The best British mystery books

John B. Campbell Author Of A Lark Ascending
By John B. Campbell

The Books I Picked & Why

Some Danger Involved

By Will Thomas

Book cover of Some Danger Involved

Why this book?

For those who prefer their mysteries to be driven by British proprieties and comforts set against compelling social issues, Will Thomas is a must-read author. 

The reader is taken downstairs and up, through gritty back alleys and up Pall Mall. You learn the city of London and its history via vivid conversation, prose, and action. I have read them all with pleasure. Listening to the audiobooks becomes necessary when you wish to immerse yourself in the varied accents, narrated by the wonderful Antony Ferguson. The mysteries are each of them excellent, but Barker and Llewellyn, enquiry agents extraordinaire, along with the supportive characters, become like dear friends with whom you wish to revisit regularly.


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A Foreign Affair

By Caro Peacock

Book cover of A Foreign Affair

Why this book?

The year is 1837 and Liberty is a fiercely independent young woman. The story begins with her crossing the Channel to find her father, only to discover that he had recently been killed in a duel. In the course of investigating what had happened, she comes upon a plot that involves treason, with the potential to spark another civil war.

What I love about Peacock’s work is her use of imagery in echoing a character’s psyche or situation. Horse lovers will enjoy Liberty’s relationship with her horse and her growing friendship with her good-hearted stable hand. I have not yet put my finger on it, but for some reason, I feel a hint of Edgar Allen Poe when I read her books.


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The Sweetness at the Bottom of the Pie: A Flavia de Luce Mystery

By Alan Bradley

Book cover of The Sweetness at the Bottom of the Pie: A Flavia de Luce Mystery

Why this book?

Flavia is part Tomboy and part genius chemist; an endearing teenage girl who often says things that had me laughing out loud, but who also becomes a clever sleuth racing to reach the conclusion of a case ahead of the Chief Detective. This series is full of charm and humor while never losing focus of the story.


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The Man with a Load of Mischief (A Richard Jury Mystery)

By Martha Grimes

Book cover of The Man with a Load of Mischief (A Richard Jury Mystery)

Why this book?

I had mentioned Martha’s wonderful prose in my introduction. My friends and I often enjoyed sharing our favorite bits from her books. Her work is worthy of such book club scrutiny and appreciation. Her sturdy plots are enhanced by moments of absurd humor, which, like a Greek chorus, help the story along. The dabblings of absurdity almost always involve Jury’s pub friends. My favorite of all the merry asides is the case of Aunt Agatha’s foot’s encounter with a chamber pot outside of another character’s antique shop. The resolution played out over time splendidly. Richard Jury is a Scotland Yard man who is easy to like for many reasons. Martha’s books offer good entertainment and even better writing.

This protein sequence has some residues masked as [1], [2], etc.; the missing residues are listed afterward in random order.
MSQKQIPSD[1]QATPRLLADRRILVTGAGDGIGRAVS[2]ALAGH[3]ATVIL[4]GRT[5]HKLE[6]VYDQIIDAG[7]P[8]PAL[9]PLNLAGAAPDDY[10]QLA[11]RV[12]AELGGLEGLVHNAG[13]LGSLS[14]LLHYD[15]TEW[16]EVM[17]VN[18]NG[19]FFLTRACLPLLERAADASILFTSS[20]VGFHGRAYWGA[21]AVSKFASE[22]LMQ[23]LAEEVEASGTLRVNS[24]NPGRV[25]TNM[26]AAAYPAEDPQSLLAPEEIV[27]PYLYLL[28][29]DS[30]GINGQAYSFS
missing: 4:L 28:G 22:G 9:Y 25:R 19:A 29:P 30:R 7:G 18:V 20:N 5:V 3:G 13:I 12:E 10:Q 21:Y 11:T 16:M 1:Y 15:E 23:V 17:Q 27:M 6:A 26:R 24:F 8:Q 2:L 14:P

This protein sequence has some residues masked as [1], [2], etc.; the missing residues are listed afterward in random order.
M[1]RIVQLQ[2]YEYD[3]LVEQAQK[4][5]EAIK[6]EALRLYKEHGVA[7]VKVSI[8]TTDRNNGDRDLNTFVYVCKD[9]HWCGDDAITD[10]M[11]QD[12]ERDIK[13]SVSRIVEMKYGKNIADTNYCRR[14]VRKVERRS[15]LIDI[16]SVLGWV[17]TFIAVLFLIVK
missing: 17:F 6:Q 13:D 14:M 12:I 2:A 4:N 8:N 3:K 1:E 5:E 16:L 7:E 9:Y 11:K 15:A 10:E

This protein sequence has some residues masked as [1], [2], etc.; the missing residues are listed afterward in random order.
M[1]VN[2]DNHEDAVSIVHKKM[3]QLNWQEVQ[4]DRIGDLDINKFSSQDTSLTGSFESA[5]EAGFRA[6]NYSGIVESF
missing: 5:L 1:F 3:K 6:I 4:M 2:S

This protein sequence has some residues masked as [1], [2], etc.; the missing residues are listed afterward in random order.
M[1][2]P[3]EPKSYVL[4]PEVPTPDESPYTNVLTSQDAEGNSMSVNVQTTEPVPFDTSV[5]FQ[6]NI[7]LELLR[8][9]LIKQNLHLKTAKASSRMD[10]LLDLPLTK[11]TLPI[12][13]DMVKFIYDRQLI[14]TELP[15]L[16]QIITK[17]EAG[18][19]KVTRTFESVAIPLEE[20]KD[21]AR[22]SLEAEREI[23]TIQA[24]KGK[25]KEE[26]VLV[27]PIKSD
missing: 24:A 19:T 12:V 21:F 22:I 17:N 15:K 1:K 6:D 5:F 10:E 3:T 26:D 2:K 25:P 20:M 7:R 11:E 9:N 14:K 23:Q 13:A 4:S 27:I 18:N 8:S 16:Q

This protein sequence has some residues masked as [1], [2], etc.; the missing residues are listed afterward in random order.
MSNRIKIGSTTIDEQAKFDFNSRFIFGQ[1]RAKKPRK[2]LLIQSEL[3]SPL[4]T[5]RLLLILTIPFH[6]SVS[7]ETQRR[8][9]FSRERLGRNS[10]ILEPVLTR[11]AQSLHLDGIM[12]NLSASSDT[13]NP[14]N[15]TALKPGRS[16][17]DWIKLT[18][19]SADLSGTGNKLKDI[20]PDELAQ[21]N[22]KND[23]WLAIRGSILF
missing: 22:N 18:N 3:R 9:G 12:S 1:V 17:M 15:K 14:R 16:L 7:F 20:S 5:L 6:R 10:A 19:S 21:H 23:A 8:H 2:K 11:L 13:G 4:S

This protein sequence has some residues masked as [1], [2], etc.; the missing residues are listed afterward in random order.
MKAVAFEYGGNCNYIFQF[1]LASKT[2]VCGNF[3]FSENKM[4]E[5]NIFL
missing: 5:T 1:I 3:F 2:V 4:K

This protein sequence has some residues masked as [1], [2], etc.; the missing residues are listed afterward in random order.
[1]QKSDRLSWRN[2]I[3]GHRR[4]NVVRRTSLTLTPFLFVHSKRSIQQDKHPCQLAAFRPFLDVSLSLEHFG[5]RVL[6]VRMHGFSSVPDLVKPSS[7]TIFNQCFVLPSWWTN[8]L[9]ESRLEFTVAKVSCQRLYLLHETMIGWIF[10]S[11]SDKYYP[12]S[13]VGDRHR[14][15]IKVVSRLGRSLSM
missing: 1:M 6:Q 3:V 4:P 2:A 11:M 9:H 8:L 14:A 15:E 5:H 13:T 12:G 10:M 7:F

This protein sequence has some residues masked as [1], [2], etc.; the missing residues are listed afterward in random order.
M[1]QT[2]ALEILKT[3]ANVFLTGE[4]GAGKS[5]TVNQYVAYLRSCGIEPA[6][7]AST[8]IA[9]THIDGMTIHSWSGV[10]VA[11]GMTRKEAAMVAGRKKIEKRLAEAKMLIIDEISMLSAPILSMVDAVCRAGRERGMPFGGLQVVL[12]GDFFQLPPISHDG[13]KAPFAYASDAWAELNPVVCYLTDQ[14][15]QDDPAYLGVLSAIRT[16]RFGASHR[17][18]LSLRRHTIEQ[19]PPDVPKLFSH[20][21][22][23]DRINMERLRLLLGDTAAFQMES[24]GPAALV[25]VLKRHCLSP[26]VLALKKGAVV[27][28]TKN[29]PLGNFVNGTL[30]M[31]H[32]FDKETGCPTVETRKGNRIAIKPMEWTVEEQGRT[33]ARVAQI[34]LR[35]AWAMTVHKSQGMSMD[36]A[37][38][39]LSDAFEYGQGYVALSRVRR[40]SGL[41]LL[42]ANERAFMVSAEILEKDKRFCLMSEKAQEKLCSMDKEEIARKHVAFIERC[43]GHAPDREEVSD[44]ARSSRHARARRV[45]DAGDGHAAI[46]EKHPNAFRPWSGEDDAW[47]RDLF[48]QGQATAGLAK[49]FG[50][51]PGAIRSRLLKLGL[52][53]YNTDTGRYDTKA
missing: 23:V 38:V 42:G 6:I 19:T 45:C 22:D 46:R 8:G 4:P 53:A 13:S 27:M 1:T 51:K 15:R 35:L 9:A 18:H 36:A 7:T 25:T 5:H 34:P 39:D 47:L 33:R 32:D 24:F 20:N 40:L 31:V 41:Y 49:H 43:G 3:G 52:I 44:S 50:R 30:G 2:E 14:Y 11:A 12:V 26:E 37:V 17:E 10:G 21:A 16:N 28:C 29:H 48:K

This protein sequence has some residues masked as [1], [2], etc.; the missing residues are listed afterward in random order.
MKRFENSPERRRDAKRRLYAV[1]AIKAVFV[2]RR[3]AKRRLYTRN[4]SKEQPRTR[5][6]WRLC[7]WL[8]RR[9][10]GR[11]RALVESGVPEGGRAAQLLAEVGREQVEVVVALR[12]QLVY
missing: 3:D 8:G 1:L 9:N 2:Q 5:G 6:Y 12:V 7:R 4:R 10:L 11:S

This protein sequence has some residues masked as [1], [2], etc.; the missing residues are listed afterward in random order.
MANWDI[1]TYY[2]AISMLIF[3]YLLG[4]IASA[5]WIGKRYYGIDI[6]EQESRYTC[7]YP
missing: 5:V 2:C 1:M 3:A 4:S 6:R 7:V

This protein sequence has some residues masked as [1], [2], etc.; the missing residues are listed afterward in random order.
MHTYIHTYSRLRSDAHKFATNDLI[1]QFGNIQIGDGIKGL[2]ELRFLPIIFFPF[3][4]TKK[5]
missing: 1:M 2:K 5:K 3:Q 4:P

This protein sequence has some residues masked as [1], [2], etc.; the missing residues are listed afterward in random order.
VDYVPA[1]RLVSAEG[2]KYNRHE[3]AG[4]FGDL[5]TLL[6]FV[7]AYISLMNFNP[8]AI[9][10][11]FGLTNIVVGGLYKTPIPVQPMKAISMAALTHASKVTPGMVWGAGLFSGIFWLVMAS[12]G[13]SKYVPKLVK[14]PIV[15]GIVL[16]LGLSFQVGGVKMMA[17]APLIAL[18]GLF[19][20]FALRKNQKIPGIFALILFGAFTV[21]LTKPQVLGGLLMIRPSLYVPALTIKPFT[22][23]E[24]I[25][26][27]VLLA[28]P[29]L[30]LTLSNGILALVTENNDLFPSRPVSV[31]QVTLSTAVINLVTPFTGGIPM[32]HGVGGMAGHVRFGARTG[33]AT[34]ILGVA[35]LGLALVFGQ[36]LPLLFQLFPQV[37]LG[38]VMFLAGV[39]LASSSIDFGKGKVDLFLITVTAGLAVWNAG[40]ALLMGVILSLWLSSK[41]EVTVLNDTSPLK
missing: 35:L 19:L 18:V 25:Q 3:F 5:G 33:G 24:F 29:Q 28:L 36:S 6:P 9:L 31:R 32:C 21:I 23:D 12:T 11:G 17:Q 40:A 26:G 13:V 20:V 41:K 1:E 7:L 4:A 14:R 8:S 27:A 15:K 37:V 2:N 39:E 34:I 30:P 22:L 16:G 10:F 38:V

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The Face of a Stranger

By Anne Perry

Book cover of The Face of a Stranger

Why this book?

A prolific writer, Anne Perry has a different series for a number of eras, from the Crimean to the Great War, each with fascinating protagonists. My favorite is The Face of a Stranger. This is the William Monk series set in the Nineteenth Century following the Crimean War. 

William Monk is a police detective who has to carry on with his work after sustaining a case of amnesia due to an accident. Without memory of who are his enemies, be they on the police force or in dens of iniquity, each case he undertakes is full of tension.

Anne Perry’s use of different human senses is similar to the composition of a Tchaikovsky work. Whether the reader can smell the fragrance of a pot of tea or they hear the lone coo of a morning dove, everything is there with purpose, enhancing the character development and the reader’s attachment to the story.

Each of her main characters are driven by hearts that are primarily noble, though flawed, of course. They experience growth over time. All are decidedly likeable. We learn how to improve our motives from reading her work, and this happens without any sense or presence of a soapbox.


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